Berlin: Julius Springer, 1925. 1st Edition. FULL VOLUME 1st EDITION OF HEISENBERG’S SEMINAL 1925 PAPER LAYING THE THEORETICAL FOUNDATION OF QUANTUM MECHANICS.
Written when he was 23, Heisenberg’s new theory – “the starting point for quantum mechanics” -- “was based only on what can be observed, that is to say, on the radiation emitted by the atom. We cannot, he said, always assign to an electron a position in space at a given time, nor follow it in its orbit, so that we cannot assume that the planetary orbits postulated by Niels Bohr actually exist. Mechanical quantities, such as position, velocity, etc. should be represented, not by ordinary numbers, but by abstract mathematical structures called "matrices" and he formulated his new theory in terms of matrix equations” (DSB; Nobel Prize Committee).
"In spite of its high-sounding name and its successful solutions of numerous problems in atomic physics, quantum theory, and especially the quantum theory of polyelectronic systems, prior to 1925, was, from the methodological point of view, a lamentable hodgepodge of hypotheses, principles, theorems, and computational recipes rather than a logical consistent theory. Every single quantum-theoretic problem had to be solved first in terms of classical physics; its classical solution had then to pass through the mysterious sieve of the quantum conditions or, as it happened in the majority of cases, the classical solution had to be translated into the language of quanta in conformance with the correspondence principle… In short, quantum theory still lacked two essential characteristics of a full-fledged scientific theory, conceptual autonomy and logical consistency" (Jammer, The Conceptual Development of Quantum Mechanics, 196).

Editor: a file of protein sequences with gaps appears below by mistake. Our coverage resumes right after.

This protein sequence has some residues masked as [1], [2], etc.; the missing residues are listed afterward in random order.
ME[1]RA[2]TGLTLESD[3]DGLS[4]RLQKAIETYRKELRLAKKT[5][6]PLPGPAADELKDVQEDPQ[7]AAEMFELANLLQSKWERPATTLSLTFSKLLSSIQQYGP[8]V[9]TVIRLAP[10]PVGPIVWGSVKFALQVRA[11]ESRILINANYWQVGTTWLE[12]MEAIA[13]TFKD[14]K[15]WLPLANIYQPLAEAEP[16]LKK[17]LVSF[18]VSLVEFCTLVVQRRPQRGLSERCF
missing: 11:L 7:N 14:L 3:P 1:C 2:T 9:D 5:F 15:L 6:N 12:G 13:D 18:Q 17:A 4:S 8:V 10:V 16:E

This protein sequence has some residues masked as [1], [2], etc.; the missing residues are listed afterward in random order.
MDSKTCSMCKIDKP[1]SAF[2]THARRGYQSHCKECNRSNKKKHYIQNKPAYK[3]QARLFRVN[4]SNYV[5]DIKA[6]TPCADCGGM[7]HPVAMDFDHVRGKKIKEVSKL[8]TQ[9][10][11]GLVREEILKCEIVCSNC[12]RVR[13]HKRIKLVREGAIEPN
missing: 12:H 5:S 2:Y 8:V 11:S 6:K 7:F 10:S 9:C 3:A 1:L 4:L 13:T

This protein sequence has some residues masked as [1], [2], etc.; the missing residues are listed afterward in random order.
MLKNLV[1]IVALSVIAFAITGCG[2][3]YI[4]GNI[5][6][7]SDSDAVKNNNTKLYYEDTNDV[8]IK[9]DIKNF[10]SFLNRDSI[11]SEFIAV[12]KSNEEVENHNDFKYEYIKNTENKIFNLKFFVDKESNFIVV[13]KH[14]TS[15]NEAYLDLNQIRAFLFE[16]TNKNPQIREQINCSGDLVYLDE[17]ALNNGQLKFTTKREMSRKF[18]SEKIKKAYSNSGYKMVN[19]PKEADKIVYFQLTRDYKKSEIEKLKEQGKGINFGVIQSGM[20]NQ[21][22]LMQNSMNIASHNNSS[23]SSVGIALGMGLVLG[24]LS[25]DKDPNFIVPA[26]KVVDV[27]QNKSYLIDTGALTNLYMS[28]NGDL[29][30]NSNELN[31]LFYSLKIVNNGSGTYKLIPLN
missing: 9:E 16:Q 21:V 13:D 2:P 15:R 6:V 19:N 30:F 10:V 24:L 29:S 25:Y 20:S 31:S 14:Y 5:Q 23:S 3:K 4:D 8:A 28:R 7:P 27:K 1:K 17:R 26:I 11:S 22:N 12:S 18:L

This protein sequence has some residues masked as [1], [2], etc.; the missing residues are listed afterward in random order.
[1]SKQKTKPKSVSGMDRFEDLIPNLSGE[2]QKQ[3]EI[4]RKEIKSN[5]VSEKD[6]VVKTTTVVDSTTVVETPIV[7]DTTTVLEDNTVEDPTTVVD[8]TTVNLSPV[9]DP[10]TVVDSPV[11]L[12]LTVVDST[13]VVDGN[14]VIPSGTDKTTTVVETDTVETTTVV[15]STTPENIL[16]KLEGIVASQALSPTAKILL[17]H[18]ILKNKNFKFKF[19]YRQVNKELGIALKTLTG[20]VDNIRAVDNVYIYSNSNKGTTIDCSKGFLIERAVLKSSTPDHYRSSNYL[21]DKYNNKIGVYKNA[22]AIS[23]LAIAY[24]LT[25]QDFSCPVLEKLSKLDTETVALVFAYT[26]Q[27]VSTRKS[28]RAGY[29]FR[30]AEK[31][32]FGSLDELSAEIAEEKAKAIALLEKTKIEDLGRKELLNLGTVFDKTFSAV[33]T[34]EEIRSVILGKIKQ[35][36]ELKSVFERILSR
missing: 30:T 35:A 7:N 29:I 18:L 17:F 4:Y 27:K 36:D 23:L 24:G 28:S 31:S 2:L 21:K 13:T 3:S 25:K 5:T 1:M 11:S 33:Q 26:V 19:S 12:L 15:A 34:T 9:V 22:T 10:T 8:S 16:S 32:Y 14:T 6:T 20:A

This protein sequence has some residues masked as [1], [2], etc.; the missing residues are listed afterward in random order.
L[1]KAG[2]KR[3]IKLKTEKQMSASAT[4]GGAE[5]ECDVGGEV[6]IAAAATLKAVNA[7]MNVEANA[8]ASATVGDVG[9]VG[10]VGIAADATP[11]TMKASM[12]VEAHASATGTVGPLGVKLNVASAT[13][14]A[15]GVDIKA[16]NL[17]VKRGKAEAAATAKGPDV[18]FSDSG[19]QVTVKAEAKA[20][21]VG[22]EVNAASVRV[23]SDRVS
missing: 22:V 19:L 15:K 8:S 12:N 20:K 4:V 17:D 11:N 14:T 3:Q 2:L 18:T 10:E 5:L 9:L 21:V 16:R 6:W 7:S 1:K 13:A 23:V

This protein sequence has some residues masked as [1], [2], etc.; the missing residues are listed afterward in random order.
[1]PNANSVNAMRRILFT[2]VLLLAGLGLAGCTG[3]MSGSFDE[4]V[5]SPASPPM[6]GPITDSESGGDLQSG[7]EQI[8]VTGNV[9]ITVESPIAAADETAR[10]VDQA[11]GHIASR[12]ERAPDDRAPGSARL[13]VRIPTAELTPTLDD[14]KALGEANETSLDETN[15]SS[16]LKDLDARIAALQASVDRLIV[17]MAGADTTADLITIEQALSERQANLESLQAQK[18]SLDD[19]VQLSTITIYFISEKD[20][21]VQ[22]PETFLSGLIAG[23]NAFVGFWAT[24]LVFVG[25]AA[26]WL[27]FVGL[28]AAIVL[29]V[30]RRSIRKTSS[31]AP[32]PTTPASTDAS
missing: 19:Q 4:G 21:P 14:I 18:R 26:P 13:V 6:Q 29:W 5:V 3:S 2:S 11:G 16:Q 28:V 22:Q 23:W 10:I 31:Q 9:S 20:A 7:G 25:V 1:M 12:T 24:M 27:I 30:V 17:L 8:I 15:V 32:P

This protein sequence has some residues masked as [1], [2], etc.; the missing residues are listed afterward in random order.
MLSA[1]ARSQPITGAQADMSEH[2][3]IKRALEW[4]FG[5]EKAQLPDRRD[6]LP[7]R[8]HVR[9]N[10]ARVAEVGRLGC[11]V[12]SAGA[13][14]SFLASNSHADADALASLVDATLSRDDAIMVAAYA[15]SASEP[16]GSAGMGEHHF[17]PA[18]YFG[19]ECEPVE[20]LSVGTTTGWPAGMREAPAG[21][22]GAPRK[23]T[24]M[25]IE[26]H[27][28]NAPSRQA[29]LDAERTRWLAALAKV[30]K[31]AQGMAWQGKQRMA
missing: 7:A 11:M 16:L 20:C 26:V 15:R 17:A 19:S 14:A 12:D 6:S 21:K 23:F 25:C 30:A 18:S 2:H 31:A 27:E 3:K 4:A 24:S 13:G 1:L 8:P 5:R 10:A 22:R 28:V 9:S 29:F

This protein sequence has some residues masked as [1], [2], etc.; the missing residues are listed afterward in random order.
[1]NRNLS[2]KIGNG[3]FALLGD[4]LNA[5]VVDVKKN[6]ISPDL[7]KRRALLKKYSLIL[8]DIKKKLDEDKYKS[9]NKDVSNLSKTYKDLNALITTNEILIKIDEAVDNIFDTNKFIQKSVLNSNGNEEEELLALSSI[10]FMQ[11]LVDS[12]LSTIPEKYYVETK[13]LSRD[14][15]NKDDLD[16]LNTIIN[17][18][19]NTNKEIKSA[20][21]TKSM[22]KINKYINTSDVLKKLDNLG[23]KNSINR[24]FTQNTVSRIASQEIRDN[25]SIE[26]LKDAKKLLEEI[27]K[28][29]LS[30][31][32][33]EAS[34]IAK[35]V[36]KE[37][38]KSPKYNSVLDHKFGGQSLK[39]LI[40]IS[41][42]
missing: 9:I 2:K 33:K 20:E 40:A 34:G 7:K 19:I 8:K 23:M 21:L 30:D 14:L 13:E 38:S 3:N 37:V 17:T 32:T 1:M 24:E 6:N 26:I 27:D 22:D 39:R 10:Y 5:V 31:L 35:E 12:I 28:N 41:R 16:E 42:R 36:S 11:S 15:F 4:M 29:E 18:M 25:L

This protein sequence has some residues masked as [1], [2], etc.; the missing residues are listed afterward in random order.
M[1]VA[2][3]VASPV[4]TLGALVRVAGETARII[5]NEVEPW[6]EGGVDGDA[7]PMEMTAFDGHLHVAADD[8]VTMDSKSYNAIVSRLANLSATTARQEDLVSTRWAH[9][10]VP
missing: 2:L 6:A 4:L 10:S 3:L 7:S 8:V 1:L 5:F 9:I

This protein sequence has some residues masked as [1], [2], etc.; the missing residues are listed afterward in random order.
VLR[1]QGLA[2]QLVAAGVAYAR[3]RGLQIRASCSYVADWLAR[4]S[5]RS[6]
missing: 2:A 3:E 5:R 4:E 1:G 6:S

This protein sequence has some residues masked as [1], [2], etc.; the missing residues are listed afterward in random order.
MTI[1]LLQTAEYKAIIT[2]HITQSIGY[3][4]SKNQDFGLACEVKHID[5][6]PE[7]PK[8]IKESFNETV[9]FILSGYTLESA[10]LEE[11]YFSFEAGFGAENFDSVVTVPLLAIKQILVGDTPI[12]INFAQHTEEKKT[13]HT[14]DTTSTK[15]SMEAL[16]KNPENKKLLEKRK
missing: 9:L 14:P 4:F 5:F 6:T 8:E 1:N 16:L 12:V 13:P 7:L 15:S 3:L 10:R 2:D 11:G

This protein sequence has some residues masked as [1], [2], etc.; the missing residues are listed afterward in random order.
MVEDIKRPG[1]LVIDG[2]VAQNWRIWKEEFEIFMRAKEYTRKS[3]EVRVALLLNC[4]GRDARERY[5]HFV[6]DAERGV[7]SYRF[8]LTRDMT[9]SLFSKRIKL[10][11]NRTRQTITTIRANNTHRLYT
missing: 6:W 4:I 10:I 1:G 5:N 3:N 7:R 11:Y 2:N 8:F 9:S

"In May 1925, Heisenberg took on a new and difficult problem, the calculation of the line intensities of the hydrogen spectrum. Just as he had done with Kramers and Bohr, Heisenberg began with a Fourier analysis of the electron orbits. When the hydrogen orbit proved too difficult, he turned to the anharmonic oscillator. With a new multiplication rule relating the amplitudes and frequencies of the Fourier components to observed quantities, Heisenberg succeeded in quantizing the equations of motion for this system in close analogy with the classical equations of motion. In June Heisenberg returned to Göttingen, where he drafted his fundamental paper [the paper offered], which he completed in July. In it, Heisenberg proclaimed that the quantum mechanics of atoms should contain only relations between experimentally observable quantities. The resulting formalism served as the starting point for the new quantum mechanics, based, as Heisenberg's multiplication rule implied, on the manipulation of ordered sets of data forming a mathematical matrix.
“Max Born and his assistant, Pascual Jordan, quickly developed the mathematical content of Heisenberg's work into a consistent theory with the help of abstract matrix algebra. Confident of the correctness of the new theory, Heisenberg, Pauli, Born, Dirac, and others began applying the difficult mathematical formalism to the solution of lingering problems" (DSB).
In 1932 he was awarded the Nobel Prize “"for the creation of quantum mechanics”.
NOTE: We offer separately a three-volume set of Heisenberg, Born’s and Jordan’s papers, Volumes 33, 34, 35.
ALSO INCLUDED: A major milestone in gravitational wave theory: the Czech physicist Guido Beck's discovery of a family of exact solutions to the equations of general relativity representing gravitational waves with cylindrical symmetry (called 'Beck vacua' or 'cylindrical gravitational waves'). "Zur Theorie Binärer Gravitationsfelder", pp. 713-738.
ALSO INCLUDED: Born’s "Zur Quantentheorie aperiodischer Vorgänge", pp. 479-508 and Jordan’s “Bemerkungen zur Theorie der Atomstruktur”, pp. 563-571. Item #991
CONDITION & DETAILS: 8vo. Tightly bound in black cloth with some rubbing and scuffing of the boards and lower spine; gilt-lettered at the spine. No library markings whatsoever. Internally fine with no marks.